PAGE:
In 1642, there were nearly one hundred members in the little Company. Some of the Sisters begged Saint Vincent to allow them to make vows. After much deliberation he consented that they make vows of Poverty, Chastity, Obedience and the Service of the Poor, which would became, and remain, annual, although each one’s intention must be to renew them every year until death.

Those so privileged pronounced their first Holy Vows on the Feast of the Annunciation, 25 March, and Louise renewed hers at the same time.

She kept reminding Saint Vincent that so far the Sisters had no written rule. Her Order of the Day and little regulations, but above all her example had sufficed. Being overwhelmed with problems of his own at the time, he put her off; but early in 1645 he was frightened into action when Louise collapsed and her life was despaired of. Eventually she recovered and then he became dangerously ill, even unconscious for several days. As soon as he was able, he asked Louise to draw up Rules for the future guidance of the Community. This she did with such wisdom and foresight that he had very few alterations to make, and these Rules have stood the test of time and are still faithfully observed by thousands of Daughters of Charity in all parts of the world.

In the Conferences that followed, Saint Vincent explained these Rules minutely and loved to repeat: “Keep your Rules and your Rules will keep you.”

It was now five years since Louise had transferred her Seminary and Secretariat to a larger house near the parish church of Saint Laurent. Saint Vincent was nearer. The Ladies of Charity held their meetings there, and Retreats for the Sisters and for the Laity were there conducted. Louise was the life and soul of the house. In spite of her continual infirmities, and sometimes overpowering anxieties, she was constantly cheerful, and would laugh heartily at recreation with the Sisters. When death snatched one of them from her, she wept bitterly, so much did she love them.

Louise’s humility was her outstanding virtue. She did the meanest work of the house and never allowed anything new to be bought for her. Secondhand clothing she considered quite good enough.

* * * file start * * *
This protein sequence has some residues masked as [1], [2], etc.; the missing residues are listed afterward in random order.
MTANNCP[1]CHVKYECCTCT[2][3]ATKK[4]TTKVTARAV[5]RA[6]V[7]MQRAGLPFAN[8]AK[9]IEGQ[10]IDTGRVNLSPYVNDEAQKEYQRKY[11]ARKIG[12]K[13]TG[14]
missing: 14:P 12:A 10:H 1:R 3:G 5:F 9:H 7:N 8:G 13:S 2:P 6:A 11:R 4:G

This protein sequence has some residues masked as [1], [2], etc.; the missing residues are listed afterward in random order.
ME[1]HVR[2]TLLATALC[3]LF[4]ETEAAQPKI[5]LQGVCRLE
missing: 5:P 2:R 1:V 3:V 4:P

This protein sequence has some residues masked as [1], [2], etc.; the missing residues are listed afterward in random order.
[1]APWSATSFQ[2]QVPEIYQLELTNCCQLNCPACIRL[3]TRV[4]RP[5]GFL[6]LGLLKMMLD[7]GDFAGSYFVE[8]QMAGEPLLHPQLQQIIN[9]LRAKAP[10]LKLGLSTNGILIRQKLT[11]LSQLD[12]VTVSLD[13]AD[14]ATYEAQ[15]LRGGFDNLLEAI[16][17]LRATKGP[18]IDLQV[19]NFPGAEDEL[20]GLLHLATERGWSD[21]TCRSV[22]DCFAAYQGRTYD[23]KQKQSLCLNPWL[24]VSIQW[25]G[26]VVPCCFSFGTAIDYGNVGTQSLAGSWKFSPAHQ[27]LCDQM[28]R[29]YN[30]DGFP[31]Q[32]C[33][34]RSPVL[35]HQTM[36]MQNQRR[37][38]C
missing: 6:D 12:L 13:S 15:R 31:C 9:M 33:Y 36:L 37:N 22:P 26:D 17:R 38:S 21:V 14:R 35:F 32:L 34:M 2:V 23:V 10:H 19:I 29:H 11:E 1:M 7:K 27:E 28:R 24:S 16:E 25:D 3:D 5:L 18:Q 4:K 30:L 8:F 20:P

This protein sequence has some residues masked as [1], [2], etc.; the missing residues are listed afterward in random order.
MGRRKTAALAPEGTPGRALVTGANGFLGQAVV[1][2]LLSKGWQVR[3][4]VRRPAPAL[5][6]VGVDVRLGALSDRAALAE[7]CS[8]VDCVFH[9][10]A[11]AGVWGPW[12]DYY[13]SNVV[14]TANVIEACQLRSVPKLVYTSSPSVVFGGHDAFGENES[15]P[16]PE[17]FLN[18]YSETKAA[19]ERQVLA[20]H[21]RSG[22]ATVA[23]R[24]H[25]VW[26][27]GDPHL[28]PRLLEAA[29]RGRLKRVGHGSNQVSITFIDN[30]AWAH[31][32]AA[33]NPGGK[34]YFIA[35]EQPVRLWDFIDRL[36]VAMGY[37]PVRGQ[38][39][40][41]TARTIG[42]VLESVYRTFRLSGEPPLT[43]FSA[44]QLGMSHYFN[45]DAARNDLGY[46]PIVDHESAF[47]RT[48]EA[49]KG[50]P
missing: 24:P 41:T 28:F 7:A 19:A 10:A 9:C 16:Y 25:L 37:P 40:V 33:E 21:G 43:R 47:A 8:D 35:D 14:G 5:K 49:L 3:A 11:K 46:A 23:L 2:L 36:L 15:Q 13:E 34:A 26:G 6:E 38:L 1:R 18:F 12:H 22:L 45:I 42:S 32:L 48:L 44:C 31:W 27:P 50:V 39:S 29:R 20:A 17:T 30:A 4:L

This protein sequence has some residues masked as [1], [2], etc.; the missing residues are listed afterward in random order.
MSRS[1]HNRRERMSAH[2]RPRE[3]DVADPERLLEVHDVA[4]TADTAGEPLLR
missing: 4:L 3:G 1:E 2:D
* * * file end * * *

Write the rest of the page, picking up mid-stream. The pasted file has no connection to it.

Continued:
Her spirit of obedience made her seek advice from Saint Vincent on every point and obey him implicitly.

The secrets of her interior life are revealed in her instructions given so regularly to the Daughters. These were taken down by her secretary verbatim, and we have them today as inspiring as the day she spoke. Full of common sense and forthrightness, one feels that she has had personal experience of the crosses and snares for which she sought to prepare them.

Her devotion to the Sacred Heart was remarkable. She lived before Saint Margaret Mary, who was born in 1647; yet a large picture painted by her represents the Lord of Charity standing in the attitude we are now so accustomed to see on pictures of the apparition to Saint Margaret, which occurred many years later. Her second characteristic devotion was to the Immaculate Conception; in which she firmly believed long before it was declared an article of faith. To her Guardian Angel she was most devout; and always saluted the angels of the inhabitants of the towns and villages she passed through on her journeys; and she recommended the Sisters to pray to the good angels of those whom they strove to instruct or convert.

Her devotion to the Sacred Passion and to the Blessed Sacrament sustained her all through life amid innumerable trials, sorrows and sufferings of body and soul. These devotions are now incorporated into the spiritual exercises of the Daughters of Charity.